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This Month's Highlights   |    
This Month's Highlights
Psychiatric Services 2011; doi: 10.1176/appi.ps.62.11.1253
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Copyright © 2011 by the American Psychiatric Association.

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Two studies reported in this month's issue take a closer look at racial-ethnic disparities. In the first, the authors sought to explain the apparent lack of black-white and Latino-white disparities in receipt of substance abuse treatment documented in previous studies. Benjamin Lê Cook, Ph.D., M.P.H., and Margarita Alegría, Ph.D., analyzed 2005–2009 data (N=25,159) from the National Survey on Drug Use and Health to assess the extent to which criminal history and socioeconomic indicators contributed to disparities. Treatment was rare (about 10%) for all groups. No black-white or Latino-white disparities were found. However, when analyses adjusted for criminal history and enrollment in Medicaid, blacks and Latinos were significantly less likely to receive treatment. The authors note that treatment programs mandated by the justice system may provide access to those who are resistant to care, but the results highlight the need to identify clinical and policy interventions that increase accessibility of less coercive options (page 1273). The second study looked at racial-ethnic differences in response rates of 360 veterans treated for depression at primary care clinics. Veterans were assigned to usual care or to a collaborative care intervention. Teri D. Davis, Ph.D., and colleagues found no significant differences in response to usual care between the white veterans and those from minority groups, but the latter had a higher response rate to the intervention (42% versus 19% for whites), even after adjustment for factors associated with minority status. The authors conclude that racial-ethnic disparities in depression care may be ameliorated through collaborative care programs (page 1282).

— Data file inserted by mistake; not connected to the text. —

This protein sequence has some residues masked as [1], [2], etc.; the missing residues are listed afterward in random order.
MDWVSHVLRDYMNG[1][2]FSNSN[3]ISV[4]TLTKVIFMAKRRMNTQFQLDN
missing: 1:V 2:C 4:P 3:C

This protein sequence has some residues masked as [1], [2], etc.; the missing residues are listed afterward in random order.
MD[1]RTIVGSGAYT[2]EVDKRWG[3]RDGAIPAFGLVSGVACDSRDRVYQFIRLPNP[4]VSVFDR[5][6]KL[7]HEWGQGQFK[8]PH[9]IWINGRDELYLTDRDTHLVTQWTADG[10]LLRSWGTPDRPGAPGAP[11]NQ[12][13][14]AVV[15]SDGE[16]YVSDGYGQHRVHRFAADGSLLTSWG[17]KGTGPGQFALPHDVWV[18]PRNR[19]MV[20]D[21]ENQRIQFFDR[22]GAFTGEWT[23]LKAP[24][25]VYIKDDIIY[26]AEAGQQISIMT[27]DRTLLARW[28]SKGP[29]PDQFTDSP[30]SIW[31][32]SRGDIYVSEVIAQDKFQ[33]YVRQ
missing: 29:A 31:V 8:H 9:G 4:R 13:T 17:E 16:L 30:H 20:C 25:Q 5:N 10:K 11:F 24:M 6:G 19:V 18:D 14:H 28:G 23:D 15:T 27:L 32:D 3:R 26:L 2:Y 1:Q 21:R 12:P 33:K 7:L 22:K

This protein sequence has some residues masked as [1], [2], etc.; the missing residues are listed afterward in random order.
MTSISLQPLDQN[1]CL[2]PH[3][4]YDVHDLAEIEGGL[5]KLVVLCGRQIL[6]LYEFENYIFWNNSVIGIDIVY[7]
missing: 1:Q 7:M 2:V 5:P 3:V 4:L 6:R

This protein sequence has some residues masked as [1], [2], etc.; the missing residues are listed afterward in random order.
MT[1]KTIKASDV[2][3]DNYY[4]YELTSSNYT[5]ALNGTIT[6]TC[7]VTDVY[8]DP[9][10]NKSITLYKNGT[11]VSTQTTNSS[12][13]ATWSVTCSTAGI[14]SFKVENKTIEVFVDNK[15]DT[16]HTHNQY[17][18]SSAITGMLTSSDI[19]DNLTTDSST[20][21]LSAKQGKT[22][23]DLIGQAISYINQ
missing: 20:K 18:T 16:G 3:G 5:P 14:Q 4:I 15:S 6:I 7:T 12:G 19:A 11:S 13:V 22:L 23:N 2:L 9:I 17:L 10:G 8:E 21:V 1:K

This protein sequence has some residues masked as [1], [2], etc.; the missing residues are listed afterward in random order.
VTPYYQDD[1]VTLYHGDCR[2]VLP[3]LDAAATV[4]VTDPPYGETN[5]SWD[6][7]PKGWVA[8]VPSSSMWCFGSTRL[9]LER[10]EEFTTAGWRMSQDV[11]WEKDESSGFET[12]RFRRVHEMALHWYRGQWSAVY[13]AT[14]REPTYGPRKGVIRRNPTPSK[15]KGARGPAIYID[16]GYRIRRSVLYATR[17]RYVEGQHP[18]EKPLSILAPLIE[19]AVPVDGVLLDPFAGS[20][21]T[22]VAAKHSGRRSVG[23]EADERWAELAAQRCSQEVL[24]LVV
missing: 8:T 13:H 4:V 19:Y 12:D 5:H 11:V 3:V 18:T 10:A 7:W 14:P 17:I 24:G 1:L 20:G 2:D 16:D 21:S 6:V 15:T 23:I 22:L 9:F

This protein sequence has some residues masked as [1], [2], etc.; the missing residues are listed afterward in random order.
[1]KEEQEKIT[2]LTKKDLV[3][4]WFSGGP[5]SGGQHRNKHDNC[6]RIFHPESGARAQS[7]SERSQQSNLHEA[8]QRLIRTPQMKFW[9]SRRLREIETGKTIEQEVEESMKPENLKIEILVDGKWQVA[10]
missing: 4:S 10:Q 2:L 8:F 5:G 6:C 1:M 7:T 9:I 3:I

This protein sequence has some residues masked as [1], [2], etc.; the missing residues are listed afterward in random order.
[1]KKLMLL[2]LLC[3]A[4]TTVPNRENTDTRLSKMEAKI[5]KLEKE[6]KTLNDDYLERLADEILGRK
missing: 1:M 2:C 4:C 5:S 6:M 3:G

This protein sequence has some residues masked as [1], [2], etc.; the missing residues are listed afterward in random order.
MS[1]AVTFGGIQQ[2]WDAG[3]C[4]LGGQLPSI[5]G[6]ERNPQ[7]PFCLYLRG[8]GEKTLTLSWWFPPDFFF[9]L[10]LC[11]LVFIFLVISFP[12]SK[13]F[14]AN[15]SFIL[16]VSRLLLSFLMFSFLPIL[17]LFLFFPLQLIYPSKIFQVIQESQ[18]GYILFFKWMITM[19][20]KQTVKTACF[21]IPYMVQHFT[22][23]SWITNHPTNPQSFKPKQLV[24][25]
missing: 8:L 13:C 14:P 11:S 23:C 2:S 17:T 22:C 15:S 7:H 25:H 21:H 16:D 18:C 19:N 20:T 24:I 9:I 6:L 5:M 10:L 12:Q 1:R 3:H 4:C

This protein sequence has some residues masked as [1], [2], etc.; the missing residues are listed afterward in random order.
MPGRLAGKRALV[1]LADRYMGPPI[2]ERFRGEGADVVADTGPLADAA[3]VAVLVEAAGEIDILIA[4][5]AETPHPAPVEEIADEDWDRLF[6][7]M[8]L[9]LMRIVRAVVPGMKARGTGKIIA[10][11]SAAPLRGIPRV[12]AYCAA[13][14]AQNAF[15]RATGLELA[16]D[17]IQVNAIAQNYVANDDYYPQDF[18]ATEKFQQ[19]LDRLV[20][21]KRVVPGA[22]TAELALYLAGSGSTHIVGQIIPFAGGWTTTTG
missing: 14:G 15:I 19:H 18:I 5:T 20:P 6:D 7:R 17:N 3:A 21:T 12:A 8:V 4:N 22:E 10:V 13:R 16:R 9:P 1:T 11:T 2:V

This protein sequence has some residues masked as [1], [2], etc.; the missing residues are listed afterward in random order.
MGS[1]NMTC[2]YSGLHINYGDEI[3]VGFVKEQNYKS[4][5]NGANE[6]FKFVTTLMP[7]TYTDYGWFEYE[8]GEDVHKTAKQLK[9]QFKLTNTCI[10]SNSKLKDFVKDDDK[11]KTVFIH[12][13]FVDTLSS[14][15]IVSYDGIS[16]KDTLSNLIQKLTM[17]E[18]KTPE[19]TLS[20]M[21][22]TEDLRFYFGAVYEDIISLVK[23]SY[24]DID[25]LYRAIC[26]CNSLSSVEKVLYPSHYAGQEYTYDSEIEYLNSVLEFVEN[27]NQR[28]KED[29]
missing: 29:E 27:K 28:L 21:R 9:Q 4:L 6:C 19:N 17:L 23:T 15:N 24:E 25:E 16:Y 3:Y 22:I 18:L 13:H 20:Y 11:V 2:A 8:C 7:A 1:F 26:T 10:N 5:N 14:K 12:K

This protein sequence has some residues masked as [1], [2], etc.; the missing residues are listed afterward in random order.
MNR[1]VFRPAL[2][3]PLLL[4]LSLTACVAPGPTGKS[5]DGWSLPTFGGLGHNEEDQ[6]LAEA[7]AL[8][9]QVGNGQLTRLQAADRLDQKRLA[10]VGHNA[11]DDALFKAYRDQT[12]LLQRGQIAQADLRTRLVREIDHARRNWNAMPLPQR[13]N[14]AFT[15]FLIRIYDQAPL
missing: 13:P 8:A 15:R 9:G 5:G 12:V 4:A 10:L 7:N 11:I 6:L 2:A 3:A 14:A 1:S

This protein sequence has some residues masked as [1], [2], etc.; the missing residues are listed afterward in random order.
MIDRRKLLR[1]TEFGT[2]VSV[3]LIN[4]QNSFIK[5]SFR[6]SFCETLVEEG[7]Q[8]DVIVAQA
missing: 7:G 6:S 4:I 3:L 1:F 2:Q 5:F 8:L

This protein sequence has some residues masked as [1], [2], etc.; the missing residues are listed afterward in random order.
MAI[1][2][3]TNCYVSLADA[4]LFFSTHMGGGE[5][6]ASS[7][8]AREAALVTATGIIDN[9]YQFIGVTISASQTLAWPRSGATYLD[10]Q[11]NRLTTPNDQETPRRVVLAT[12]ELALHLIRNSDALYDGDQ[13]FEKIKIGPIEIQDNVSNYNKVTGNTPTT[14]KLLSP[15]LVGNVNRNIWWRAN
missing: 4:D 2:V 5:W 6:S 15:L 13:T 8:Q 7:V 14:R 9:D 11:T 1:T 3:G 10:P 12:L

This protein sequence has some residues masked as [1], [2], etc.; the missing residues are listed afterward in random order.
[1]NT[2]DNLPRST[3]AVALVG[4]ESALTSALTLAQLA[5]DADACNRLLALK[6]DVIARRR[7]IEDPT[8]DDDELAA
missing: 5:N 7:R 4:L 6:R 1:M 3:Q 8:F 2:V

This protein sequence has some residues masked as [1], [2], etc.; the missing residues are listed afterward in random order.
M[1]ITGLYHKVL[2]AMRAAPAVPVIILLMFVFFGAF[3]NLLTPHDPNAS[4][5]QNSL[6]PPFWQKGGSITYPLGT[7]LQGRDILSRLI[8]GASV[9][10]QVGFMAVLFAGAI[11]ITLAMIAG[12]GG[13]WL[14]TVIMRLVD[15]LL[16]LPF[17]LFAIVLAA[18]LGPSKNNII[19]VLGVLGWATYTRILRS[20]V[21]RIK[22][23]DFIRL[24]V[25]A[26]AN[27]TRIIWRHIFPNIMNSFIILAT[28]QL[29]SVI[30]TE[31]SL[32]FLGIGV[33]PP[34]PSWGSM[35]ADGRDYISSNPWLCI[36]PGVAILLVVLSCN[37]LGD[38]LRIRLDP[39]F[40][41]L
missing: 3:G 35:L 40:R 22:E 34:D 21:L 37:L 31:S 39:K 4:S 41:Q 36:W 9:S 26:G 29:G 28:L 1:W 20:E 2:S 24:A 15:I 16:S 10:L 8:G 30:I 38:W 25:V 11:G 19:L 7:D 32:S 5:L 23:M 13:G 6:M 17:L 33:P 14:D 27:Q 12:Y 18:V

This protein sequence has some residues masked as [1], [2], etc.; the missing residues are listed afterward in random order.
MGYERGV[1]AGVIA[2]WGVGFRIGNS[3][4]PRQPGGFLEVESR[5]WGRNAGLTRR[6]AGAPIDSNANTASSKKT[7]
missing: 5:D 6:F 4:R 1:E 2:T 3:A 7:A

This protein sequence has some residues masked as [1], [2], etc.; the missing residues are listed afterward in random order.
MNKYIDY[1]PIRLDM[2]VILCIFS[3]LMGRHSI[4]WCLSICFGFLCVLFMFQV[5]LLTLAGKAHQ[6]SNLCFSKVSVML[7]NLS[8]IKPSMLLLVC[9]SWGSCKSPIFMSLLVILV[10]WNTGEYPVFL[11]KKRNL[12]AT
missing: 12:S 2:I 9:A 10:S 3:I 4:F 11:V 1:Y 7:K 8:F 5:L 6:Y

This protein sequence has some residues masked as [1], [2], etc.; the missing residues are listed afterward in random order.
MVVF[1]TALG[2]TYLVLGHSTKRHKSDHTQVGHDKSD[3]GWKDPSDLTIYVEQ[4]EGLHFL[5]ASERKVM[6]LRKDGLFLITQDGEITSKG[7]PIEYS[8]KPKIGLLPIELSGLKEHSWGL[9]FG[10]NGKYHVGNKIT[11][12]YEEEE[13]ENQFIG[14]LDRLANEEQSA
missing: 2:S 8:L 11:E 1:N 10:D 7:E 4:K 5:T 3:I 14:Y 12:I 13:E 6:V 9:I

In 2004 the Department of Veterans Affairs (VA) began national implementation of supported employment. Over two years, beginning in July 2006, researchers interviewed 110 VA leaders, clinicians, and supported employment staff to document perceived barriers to implementation. Terri K. Pogoda, Ph.D., and colleagues used qualitative methods to identify categories of barriers. Paternalistic and uninformed concerns about the ability of persons with serious mental illness to be gainfully employed and a lack of organizational structures and leadership to promote and integrate the supported employment program were common implementation barriers identified during the first-year interviews. Most sites had addressed these challenges by the second year (page 1289). In a related Taking Issue commentary, Robert E. Drake, M.D., Ph.D., and Deborah R. Becker, M.Ed., C.R.C., note that a critical barrier to more widespread implementation of supported employment is “our failure to develop a clear, simple, direct funding mechanism” (page 1251).

Ten other studies reported in this issue examined interventions for people with mental illness. One examined the effectiveness of YourSchizophreniaCare, a Web-based tool to empower patients with schizophrenia to talk with their clinicians about the quality of their care (page 1296). Another randomized trial compared two strategies for improving follow-up treatment rates among suicidal youths after discharge from an emergency department (page 1303). In a third study, researchers in Germany assessed the relative restrictiveness of seclusion and restraint from the point of view of inpatients with schizophrenia (page 1310). In Pennsylvania, a randomized trial examined whether a home-based intervention for HIV disease management reduced viral load among persons with serious mental illness (page 1318). Using national data for veterans participating in transitional housing programs, VA researchers did not find reasonable support for requiring abstinence from substances before program admission (page 1325). Researchers in New York analyzed results of a program of health risk monitoring (body mass index, activity level, smoking, and alcohol and drug use) in a large group of youths with psychiatric disorders treated in outpatient and day treatment settings (page 1331). Evaluation of a federal outreach intervention underlined its success in increasing access to disability benefits in homeless and at-risk populations (page 1373). A large academic medical center demonstrated the feasibility of implementing interpersonal and social rhythm therapy (IPSRT), an evidence-based practice for mood disorders, across the continuum of care (page 1377). Another study evaluated an IPSRT intervention that encourages patients with bipolar disorder to log in to a Web-site daily (page 1267). In Georgia a public-academic partnership deploys teams of community navigators to enhance community integration of people with mental illness (page 1270).

  • Read descriptions of the four exemplary programs that are winners of the American Psychiatric Association's 2011 Gold, Silver, and Bronze Achievement Awards (beginning on page 1384).

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